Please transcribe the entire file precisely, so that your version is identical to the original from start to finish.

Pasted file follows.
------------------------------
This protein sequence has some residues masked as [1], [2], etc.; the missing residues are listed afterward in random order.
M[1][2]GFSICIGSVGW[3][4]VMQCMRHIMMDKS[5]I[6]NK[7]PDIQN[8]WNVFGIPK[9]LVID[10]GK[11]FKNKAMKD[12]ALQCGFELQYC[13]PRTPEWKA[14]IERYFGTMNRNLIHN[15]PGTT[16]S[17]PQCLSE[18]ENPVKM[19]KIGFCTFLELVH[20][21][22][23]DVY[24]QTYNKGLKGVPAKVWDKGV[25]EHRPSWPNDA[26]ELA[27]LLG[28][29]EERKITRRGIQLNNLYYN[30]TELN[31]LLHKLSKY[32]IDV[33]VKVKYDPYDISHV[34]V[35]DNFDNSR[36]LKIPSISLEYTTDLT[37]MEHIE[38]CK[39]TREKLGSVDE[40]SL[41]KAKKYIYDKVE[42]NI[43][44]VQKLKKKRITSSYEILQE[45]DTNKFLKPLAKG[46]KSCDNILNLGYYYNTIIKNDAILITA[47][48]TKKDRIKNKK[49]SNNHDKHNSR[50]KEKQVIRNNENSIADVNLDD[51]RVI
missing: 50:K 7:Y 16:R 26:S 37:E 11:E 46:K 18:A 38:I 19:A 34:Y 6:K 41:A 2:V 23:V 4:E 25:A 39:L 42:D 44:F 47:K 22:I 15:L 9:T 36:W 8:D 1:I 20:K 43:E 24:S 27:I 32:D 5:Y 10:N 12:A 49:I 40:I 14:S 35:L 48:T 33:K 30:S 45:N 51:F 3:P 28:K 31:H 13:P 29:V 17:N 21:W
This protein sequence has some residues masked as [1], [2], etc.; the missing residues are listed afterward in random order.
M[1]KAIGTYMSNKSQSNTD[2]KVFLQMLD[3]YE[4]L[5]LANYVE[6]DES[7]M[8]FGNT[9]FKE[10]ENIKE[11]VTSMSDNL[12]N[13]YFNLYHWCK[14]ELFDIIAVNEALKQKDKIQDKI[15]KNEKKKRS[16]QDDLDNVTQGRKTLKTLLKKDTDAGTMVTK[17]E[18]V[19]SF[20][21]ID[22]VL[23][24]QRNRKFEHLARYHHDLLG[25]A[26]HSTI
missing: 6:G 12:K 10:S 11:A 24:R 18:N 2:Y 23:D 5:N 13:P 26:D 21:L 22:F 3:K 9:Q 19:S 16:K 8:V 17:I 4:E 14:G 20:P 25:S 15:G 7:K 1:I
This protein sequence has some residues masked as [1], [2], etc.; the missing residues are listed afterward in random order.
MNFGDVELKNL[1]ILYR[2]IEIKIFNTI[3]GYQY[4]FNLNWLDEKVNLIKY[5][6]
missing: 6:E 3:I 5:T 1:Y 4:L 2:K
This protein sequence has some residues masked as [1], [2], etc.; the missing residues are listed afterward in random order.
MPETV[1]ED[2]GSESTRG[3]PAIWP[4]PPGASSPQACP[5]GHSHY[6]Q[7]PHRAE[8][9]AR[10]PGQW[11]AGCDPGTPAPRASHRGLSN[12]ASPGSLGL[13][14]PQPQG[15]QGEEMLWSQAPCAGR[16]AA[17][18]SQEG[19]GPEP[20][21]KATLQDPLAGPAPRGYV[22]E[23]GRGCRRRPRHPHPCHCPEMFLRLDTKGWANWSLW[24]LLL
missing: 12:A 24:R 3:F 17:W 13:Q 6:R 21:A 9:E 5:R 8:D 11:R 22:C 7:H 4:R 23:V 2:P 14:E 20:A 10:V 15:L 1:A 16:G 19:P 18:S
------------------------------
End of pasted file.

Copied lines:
This protein sequence has some residues masked as [1], [2], etc.; the missing residues are listed afterward in random order.
M[1][2]GFSICIGSVGW[3][4]VMQCMRHIMMDKS[5]I[6]NK[7]PDIQN[8]WNVFGIPK[9]LVID[10]GK[11]FKNKAMKD[12]ALQCGFELQYC[13]PRTPEWKA[14]IERYFGTMNRNLIHN[15]PGTT[16]S[17]PQCLSE[18]ENPVKM[19]KIGFCTFLELVH[20][21][22][23]DVY[24]QTYNKGLKGVPAKVWDKGV[25]EHRPSWPNDA[26]ELA[27]LLG[28][29]EERKITRRGIQLNNLYYN[30]TELN[31]LLHKLSKY[32]IDV[33]VKVKYDPYDISHV[34]V[35]DNFDNSR[36]LKIPSISLEYTTDLT[37]MEHIE[38]CK[39]TREKLGSVDE[40]SL[41]KAKKYIYDKVE[42]NI[43][44]VQKLKKKRITSSYEILQE[45]DTNKFLKPLAKG[46]KSCDNILNLGYYYNTIIKNDAILITA[47][48]TKKDRIKNKK[49]SNNHDKHNSR[50]KEKQVIRNNENSIADVNLDD[51]RVI
missing: 50:K 7:Y 16:R 26:S 37:E 11:E 46:K 18:A 38:I 19:A 34:Y 6:K 41:A 2:V 23:V 4:E 25:A 39:L 42:D 44:F 47:K 22:I 15:L 9:T 36:W 8:D 1:I 20:K 43:E 24:S 27:I 32:D 5:Y 10:N 12:A 49:I 40:I 14:S 35:L 48:T 33:K 30:S 45:N 51:F 3:P 28:K 31:H 13:P 29:V 17:N 21:W
This protein sequence has some residues masked as [1], [2], etc.; the missing residues are listed afterward in random order.
M[1]KAIGTYMSNKSQSNTD[2]KVFLQMLD[3]YE[4]L[5]LANYVE[6]DES[7]M[8]FGNT[9]FKE[10]ENIKE[11]VTSMSDNL[12]N[13]YFNLYHWCK[14]ELFDIIAVNEALKQKDKIQDKI[15]KNEKKKRS[16]QDDLDNVTQGRKTLKTLLKKDTDAGTMVTK[17]E[18]V[19]SF[20][21]ID[22]VL[23][24]QRNRKFEHLARYHHDLLG[25]A[26]HSTI
missing: 6:G 12:K 10:S 11:A 24:R 18:N 2:Y 23:D 5:N 13:P 26:D 21:L 22:F 3:K 9:Q 19:S 16:K 8:V 17:I 4:E 14:G 20:P 25:S 15:G 7:K 1:I
This protein sequence has some residues masked as [1], [2], etc.; the missing residues are listed afterward in random order.
MNFGDVELKNL[1]ILYR[2]IEIKIFNTI[3]GYQY[4]FNLNWLDEKVNLIKY[5][6]
missing: 6:E 3:I 5:T 1:Y 4:L 2:K
This protein sequence has some residues masked as [1], [2], etc.; the missing residues are listed afterward in random order.
MPETV[1]ED[2]GSESTRG[3]PAIWP[4]PPGASSPQACP[5]GHSHY[6]Q[7]PHRAE[8][9]AR[10]PGQW[11]AGCDPGTPAPRASHRGLSN[12]ASPGSLGL[13][14]PQPQG[15]QGEEMLWSQAPCAGR[16]AA[17][18]SQEG[19]GPEP[20][21]KATLQDPLAGPAPRGYV[22]E[23]GRGCRRRPRHPHPCHCPEMFLRLDTKGWANWSLW[24]LLL
missing: 12:A 24:R 3:F 17:W 13:Q 6:R 21:A 9:E 5:R 8:D 11:R 22:C 7:H 4:R 23:V 2:P 14:E 20:A 10:V 15:L 1:A 16:G 19:P 18:S